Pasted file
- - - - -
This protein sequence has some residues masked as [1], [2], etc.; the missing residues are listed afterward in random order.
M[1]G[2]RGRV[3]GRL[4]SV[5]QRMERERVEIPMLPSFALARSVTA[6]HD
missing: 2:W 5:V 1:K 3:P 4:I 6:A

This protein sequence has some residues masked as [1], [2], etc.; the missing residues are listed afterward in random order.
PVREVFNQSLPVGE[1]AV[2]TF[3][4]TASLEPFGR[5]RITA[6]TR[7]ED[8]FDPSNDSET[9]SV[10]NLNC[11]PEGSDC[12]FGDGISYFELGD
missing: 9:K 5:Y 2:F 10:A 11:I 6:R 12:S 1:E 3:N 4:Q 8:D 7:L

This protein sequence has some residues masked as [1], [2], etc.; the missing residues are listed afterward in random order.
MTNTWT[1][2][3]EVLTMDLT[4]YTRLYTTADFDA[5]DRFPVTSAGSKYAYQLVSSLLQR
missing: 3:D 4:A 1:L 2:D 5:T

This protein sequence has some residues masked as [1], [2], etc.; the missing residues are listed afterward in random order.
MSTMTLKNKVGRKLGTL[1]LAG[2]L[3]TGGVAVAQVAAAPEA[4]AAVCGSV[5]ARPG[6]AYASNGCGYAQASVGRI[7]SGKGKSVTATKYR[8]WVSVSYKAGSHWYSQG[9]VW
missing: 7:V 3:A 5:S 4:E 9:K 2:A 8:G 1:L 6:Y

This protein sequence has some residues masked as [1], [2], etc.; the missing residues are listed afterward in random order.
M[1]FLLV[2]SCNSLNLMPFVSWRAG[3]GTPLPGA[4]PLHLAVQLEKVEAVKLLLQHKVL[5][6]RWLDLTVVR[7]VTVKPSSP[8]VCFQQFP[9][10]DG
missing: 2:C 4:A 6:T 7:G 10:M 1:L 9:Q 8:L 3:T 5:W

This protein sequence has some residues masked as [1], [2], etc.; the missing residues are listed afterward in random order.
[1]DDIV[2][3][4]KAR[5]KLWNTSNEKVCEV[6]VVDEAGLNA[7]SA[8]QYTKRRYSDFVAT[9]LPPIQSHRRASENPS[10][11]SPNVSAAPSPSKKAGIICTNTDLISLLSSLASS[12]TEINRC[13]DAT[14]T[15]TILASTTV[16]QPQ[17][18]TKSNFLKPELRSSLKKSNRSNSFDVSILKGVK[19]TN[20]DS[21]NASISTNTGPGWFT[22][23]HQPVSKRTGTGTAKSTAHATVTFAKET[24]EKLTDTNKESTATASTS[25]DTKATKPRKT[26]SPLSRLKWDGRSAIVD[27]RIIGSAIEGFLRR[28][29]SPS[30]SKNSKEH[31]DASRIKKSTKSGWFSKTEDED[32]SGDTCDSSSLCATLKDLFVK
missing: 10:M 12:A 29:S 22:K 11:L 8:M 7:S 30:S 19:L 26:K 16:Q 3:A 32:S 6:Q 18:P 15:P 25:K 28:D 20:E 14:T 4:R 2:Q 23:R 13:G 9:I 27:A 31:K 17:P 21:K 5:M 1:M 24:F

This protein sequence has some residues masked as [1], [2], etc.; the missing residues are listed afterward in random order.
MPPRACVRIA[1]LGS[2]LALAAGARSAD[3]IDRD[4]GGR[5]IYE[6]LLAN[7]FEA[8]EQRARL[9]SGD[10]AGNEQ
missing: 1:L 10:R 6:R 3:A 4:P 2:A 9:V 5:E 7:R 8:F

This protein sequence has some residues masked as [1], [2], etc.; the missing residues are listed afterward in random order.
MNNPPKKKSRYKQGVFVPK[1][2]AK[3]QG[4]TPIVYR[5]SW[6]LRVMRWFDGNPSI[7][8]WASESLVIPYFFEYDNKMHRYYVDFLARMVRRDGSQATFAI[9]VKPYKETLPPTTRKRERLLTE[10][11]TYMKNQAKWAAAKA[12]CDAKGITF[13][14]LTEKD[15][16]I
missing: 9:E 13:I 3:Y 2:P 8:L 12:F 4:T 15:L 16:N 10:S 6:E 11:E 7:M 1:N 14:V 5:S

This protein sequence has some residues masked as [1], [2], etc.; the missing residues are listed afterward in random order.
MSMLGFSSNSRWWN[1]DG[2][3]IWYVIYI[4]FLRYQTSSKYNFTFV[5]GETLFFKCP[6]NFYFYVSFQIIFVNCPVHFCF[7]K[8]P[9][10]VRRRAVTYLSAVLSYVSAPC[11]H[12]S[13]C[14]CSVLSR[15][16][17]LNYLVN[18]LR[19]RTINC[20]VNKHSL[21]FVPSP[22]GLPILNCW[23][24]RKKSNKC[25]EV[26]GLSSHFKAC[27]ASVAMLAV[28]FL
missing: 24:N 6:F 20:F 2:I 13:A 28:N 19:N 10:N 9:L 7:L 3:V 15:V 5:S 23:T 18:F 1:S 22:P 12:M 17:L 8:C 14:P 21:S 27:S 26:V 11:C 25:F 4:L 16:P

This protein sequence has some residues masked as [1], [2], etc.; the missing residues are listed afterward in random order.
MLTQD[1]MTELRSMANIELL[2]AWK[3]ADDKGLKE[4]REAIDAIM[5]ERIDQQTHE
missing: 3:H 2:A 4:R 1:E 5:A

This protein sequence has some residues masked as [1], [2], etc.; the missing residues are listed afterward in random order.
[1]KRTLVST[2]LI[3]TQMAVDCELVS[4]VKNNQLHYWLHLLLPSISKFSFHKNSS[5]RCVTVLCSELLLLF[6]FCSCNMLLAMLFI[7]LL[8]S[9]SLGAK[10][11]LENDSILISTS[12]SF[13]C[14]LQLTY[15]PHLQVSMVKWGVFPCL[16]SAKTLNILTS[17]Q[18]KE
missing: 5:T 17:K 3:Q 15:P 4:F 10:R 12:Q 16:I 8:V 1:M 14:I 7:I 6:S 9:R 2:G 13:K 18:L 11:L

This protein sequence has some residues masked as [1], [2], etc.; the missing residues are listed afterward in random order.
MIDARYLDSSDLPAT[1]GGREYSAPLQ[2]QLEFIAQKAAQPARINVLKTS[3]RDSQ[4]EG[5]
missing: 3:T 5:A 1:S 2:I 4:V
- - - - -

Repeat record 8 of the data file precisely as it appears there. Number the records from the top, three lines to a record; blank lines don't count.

This protein sequence has some residues masked as [1], [2], etc.; the missing residues are listed afterward in random order.
MNNPPKKKSRYKQGVFVPK[1][2]AK[3]QG[4]TPIVYR[5]SW[6]LRVMRWFDGNPSI[7][8]WASESLVIPYFFEYDNKMHRYYVDFLARMVRRDGSQATFAI[9]VKPYKETLPPTTRKRERLLTE[10][11]TYMKNQAKWAAAKA[12]CDAKGITF[13][14]LTEKD[15][16]I
missing: 9:E 13:I 3:Y 2:P 8:L 12:F 4:T 15:L 16:N 10:S 6:E 11:E 7:M 1:N 14:V 5:S